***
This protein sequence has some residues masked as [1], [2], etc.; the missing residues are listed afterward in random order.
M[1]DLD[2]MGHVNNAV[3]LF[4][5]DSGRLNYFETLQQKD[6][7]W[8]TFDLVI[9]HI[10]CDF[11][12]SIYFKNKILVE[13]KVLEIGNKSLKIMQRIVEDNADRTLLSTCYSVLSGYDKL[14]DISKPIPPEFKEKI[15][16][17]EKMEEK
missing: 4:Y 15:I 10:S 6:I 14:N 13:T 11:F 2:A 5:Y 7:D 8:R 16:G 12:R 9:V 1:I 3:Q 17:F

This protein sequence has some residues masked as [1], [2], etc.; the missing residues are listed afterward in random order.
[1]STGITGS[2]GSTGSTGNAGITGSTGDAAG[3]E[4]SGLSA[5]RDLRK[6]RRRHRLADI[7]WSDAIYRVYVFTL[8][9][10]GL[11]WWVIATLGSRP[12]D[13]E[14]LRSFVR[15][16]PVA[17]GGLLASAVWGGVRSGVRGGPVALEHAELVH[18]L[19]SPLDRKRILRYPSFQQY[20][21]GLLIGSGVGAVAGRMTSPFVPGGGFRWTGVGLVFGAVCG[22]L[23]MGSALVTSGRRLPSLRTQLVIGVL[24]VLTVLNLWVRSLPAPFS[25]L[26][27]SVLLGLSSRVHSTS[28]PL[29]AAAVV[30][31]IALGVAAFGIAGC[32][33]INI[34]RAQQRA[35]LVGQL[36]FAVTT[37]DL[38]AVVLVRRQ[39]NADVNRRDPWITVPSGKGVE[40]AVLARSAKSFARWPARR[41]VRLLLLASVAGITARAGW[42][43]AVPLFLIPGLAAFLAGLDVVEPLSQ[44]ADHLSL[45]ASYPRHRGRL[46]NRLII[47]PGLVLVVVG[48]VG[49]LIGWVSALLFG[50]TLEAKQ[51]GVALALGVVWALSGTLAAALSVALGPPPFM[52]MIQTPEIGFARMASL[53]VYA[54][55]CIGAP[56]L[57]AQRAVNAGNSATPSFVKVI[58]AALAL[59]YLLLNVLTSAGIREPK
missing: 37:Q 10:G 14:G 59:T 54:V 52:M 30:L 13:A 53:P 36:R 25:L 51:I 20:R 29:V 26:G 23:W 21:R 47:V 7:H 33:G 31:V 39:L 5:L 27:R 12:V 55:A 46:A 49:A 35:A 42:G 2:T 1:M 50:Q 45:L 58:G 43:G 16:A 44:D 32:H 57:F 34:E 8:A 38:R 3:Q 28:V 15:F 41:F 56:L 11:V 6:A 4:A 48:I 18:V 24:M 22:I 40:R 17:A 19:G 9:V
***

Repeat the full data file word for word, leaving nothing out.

This protein sequence has some residues masked as [1], [2], etc.; the missing residues are listed afterward in random order.
M[1]DLD[2]MGHVNNAV[3]LF[4][5]DSGRLNYFETLQQKD[6][7]W[8]TFDLVI[9]HI[10]CDF[11][12]SIYFKNKILVE[13]KVLEIGNKSLKIMQRIVEDNADRTLLSTCYSVLSGYDKL[14]DISKPIPPEFKEKI[15][16][17]EKMEEK
missing: 4:Y 15:I 10:S 6:I 14:N 13:T 11:F 2:A 5:Y 7:D 8:R 16:G 12:R 9:V 1:I 3:Q 17:F

This protein sequence has some residues masked as [1], [2], etc.; the missing residues are listed afterward in random order.
[1]STGITGS[2]GSTGSTGNAGITGSTGDAAG[3]E[4]SGLSA[5]RDLRK[6]RRRHRLADI[7]WSDAIYRVYVFTL[8][9][10]GL[11]WWVIATLGSRP[12]D[13]E[14]LRSFVR[15][16]PVA[17]GGLLASAVWGGVRSGVRGGPVALEHAELVH[18]L[19]SPLDRKRILRYPSFQQY[20][21]GLLIGSGVGAVAGRMTSPFVPGGGFRWTGVGLVFGAVCG[22]L[23]MGSALVTSGRRLPSLRTQLVIGVL[24]VLTVLNLWVRSLPAPFS[25]L[26][27]SVLLGLSSRVHSTS[28]PL[29]AAAVV[30][31]IALGVAAFGIAGC[32][33]INI[34]RAQQRA[35]LVGQL[36]FAVTT[37]DL[38]AVVLVRRQ[39]NADVNRRDPWITVPSGKGVE[40]AVLARSAKSFARWPARR[41]VRLLLLASVAGITARAGW[42][43]AVPLFLIPGLAAFLAGLDVVEPLSQ[44]ADHLSL[45]ASYPRHRGRL[46]NRLII[47]PGLVLVVVG[48]VG[49]LIGWVSALLFG[50]TLEAKQ[51]GVALALGVVWALSGTLAAALSVALGPPPFM[52]MIQTPEIGFARMASL[53]VYA[54][55]CIGAP[56]L[57]AQRAVNAGNSATPSFVKVI[58]AALAL[59]YLLLNVLTSAGIREPK
missing: 37:Q 10:G 14:G 59:T 54:V 52:M 30:L 13:A 53:P 36:R 25:L 51:I 20:R 29:V 26:G 23:W 21:R 47:V 7:H 33:G 31:V 39:L 5:L 27:R 12:V 55:A 46:A 49:A 35:A 42:G 2:T 1:M 50:Q 45:L 58:G 43:G 16:A 44:D 32:H 57:F 34:E 8:A 38:R 3:Q 28:V 15:F 41:F 56:L 11:V 6:A 4:A 48:I 18:V 24:M 22:I 40:R 17:A 19:G 9:V